BLOG FOR KENNEL BODILIUS South of Jutland, 1 hour from German border

Why do dogs wag their tales???? - Hvorfor logrer hunde m...

Why do dogs wag their tales????
Hvorfor logrer hunde med halen?

Hunden logrer med halen for at indikere, hvordan den har det. Hvordan halen er, har samme funktion som vores smil - der udtrykker en hel masse. Halen viser hundens mentale tilstand, dens sociale position - og ikke mindst dens intentioner. Det er også en hilsen.

Nogle siger, at hunde normalt begynder at logre, når de er 30 dage - og rekorden i denne artikel er 19 dage, men vore hvalpe plejer almindeligvis at begynde at logre omkring 18-19 dage.

De er bare så søde, når de stolper rundt på deres små spaghetti-ben og halen logrer!!

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Wagging tails - dog tails - why dogs wag their tails

(Excerpt from How to Speak Dog)
Dr. Stanlmed halen?ey Coren


"....In some ways, tail-wagging serves the same functions as our human smile, polite greeting, or nod of recognition. Smiles are social signals, and human beings seem to reserve most of their smiles for social situations, where somebody is around to see them. Sometimes, vicarious social situations, as when watching television or occasionally when thinking about somebody special, can trigger a smile. For dogs, the tail wag seems to have the same properties. A dog will wag its tail for a person or another dog. It may wag its tail for a cat, horse, mouse, or perhaps even a butterfly. But when the dog is by itself, it will not wag its tail to any lifeless thing. If you put a bowl of food down, the dog will wag its tail to express its gratitude to you.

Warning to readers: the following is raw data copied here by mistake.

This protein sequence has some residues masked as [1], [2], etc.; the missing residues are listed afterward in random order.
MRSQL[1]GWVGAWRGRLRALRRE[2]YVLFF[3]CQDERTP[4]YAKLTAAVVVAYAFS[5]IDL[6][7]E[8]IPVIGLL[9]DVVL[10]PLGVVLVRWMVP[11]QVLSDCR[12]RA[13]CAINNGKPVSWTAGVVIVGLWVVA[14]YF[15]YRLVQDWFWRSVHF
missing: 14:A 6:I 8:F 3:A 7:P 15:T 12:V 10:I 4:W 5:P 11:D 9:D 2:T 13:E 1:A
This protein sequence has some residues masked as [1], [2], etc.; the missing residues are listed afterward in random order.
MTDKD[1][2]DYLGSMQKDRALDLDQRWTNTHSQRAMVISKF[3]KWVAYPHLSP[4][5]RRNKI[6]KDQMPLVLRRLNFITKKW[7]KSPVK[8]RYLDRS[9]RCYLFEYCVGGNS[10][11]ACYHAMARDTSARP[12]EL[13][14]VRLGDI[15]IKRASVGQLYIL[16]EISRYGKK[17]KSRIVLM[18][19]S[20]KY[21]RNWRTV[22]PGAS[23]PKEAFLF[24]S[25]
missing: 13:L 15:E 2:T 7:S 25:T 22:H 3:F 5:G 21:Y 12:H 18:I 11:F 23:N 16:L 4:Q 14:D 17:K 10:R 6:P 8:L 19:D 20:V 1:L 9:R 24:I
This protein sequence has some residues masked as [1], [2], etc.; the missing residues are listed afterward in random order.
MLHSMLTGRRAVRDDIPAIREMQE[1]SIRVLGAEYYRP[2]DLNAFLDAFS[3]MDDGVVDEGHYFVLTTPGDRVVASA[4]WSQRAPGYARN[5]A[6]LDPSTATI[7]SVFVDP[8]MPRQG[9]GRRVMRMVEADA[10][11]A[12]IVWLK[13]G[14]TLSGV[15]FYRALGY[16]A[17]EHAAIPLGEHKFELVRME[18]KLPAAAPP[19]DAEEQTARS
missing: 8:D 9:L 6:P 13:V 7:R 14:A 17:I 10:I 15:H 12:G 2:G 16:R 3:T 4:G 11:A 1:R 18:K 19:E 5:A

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A dog's tail speaks volumes about his mental state, his social position, and his intentions. How the tail came to be a communication device is an interesting story. - read more about it on this link:

http://www.pets.ca/articles/article-dogtails.htm

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AND NOW!! read this........... an interesting article.........

It is something of a surprise to many people to learn that puppies don't wag their tails when they are very young. The youngest puppy I ever saw systematically wagging its tail was eighteen days old, and both the breeder and I agreed that this was quite unusual. Although there are some differences among the various breeds, the scientific data suggests that, on average, by thirty days of age, about half of all puppies are tail wagging, and the behavior is usually fully established by around forty nine days of age.

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